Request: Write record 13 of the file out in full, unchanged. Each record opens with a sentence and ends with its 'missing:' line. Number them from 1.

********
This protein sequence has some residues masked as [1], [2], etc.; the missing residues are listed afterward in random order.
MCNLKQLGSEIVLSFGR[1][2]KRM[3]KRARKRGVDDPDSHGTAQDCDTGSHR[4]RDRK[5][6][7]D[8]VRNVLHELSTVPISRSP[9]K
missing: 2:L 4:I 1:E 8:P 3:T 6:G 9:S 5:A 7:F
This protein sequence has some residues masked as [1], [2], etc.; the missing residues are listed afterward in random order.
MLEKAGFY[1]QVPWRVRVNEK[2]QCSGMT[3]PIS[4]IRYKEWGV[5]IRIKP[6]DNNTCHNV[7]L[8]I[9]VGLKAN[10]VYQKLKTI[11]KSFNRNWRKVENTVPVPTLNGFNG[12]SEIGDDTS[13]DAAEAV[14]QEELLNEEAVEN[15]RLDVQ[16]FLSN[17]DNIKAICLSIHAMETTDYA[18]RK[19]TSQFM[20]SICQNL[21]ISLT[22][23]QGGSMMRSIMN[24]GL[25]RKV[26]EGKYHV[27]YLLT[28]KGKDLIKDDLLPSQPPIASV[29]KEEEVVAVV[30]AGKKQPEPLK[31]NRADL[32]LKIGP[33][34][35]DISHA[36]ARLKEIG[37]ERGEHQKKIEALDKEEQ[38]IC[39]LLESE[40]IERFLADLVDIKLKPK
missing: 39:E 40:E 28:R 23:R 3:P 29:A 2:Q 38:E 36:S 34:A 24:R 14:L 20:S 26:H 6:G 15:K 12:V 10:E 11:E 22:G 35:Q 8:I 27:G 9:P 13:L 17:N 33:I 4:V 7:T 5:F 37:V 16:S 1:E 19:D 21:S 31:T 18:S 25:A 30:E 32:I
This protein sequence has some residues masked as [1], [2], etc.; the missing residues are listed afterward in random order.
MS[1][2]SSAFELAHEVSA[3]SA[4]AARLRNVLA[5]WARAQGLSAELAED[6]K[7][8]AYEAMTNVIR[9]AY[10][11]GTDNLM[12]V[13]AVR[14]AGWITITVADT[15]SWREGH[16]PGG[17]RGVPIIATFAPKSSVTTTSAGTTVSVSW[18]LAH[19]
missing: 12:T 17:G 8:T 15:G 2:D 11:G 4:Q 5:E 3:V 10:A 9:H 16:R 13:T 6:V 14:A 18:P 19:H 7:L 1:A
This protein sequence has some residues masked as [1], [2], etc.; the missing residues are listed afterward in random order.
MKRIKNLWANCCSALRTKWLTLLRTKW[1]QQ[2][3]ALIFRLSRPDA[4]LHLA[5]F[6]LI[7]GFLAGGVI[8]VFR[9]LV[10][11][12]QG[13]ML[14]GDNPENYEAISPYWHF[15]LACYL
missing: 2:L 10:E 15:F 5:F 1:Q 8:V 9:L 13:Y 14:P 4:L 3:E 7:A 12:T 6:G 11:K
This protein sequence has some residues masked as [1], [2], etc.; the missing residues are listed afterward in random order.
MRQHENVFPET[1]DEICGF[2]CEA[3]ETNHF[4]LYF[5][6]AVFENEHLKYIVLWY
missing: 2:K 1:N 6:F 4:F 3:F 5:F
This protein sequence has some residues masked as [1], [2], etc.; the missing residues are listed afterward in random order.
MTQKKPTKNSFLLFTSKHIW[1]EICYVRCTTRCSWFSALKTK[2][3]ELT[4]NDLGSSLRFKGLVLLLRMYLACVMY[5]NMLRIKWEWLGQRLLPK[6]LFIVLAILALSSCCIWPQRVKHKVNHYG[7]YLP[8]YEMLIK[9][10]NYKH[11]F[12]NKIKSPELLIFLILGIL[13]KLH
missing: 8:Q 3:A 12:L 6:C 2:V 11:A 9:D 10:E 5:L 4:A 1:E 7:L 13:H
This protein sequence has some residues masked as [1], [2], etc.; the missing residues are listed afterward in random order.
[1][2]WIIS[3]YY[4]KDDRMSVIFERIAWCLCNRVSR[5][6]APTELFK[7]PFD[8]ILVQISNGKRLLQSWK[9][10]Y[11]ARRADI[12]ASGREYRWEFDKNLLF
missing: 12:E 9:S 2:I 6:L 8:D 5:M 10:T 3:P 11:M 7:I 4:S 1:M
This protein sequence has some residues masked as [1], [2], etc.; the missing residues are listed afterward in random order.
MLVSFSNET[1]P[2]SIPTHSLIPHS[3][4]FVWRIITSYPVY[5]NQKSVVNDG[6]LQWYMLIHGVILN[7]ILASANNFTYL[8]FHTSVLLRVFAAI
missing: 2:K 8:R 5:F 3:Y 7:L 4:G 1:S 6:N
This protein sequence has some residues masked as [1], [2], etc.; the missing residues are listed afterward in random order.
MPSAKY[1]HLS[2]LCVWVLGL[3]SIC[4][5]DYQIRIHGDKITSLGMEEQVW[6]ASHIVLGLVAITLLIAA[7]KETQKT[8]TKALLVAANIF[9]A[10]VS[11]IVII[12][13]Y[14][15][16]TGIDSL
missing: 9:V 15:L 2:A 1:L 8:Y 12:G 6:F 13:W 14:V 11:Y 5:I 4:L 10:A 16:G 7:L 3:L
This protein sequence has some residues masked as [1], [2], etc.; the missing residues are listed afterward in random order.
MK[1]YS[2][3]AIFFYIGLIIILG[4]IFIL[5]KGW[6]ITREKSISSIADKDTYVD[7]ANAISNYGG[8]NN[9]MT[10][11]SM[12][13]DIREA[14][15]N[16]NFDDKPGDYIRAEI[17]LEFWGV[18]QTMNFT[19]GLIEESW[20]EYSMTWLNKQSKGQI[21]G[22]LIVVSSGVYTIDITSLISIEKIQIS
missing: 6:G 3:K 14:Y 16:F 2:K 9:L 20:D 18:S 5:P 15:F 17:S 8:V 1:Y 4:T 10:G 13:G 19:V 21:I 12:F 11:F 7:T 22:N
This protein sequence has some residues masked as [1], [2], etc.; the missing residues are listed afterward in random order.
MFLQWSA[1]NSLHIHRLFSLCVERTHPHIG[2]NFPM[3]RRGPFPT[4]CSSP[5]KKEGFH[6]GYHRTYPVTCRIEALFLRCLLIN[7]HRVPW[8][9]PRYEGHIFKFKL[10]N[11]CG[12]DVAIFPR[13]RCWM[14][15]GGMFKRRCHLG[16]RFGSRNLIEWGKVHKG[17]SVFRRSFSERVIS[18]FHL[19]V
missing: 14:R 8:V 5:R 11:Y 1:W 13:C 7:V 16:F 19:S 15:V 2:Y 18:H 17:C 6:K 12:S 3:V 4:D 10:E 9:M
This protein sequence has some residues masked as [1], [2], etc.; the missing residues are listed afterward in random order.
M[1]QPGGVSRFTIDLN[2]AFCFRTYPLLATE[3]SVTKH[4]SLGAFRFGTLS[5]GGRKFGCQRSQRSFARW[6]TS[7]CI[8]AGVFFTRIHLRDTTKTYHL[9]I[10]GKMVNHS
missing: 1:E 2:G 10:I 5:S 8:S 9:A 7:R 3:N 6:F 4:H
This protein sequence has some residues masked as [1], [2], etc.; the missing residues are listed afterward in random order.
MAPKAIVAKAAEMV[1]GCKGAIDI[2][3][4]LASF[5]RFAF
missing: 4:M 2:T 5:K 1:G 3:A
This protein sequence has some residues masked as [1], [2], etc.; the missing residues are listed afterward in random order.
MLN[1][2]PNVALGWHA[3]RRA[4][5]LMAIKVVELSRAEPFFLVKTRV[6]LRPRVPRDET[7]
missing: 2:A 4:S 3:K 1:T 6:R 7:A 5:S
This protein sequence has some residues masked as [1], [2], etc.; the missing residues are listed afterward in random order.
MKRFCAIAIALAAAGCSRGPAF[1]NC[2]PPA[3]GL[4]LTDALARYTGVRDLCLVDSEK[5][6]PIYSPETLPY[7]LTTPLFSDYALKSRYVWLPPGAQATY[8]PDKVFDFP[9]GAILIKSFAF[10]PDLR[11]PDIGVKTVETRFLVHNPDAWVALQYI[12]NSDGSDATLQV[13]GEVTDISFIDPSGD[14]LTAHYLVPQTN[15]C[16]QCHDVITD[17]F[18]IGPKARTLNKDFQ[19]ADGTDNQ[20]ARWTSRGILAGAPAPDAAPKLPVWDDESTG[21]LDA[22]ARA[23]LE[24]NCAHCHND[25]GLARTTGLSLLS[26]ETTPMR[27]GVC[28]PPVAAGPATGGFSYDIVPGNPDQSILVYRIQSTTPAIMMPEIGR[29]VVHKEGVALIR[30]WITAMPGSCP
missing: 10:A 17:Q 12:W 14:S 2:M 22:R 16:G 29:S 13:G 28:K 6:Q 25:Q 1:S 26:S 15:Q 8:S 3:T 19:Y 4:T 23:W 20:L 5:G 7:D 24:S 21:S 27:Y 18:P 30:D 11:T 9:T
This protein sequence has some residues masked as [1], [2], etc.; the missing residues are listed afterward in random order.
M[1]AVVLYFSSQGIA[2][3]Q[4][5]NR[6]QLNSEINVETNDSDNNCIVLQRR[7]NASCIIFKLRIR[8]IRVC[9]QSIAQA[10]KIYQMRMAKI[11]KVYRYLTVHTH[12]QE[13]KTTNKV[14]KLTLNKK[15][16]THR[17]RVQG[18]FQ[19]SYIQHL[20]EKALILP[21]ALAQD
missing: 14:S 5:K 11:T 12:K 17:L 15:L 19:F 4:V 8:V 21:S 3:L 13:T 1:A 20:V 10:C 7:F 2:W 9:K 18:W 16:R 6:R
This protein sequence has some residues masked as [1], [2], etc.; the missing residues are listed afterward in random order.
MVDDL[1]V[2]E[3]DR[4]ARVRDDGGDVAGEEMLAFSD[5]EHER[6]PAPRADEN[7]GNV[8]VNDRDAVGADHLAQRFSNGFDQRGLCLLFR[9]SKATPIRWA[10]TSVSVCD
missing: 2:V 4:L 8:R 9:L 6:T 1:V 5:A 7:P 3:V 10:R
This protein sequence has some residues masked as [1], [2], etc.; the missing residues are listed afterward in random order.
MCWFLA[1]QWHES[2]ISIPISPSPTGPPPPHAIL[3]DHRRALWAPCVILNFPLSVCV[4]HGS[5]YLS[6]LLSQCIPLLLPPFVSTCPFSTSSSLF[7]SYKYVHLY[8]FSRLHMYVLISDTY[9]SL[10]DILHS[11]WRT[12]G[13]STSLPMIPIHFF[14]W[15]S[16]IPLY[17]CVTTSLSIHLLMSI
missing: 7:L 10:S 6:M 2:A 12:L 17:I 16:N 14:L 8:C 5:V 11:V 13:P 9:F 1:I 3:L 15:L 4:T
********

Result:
This protein sequence has some residues masked as [1], [2], etc.; the missing residues are listed afterward in random order.
MAPKAIVAKAAEMV[1]GCKGAIDI[2][3][4]LASF[5]RFAF
missing: 4:M 2:T 5:K 1:G 3:A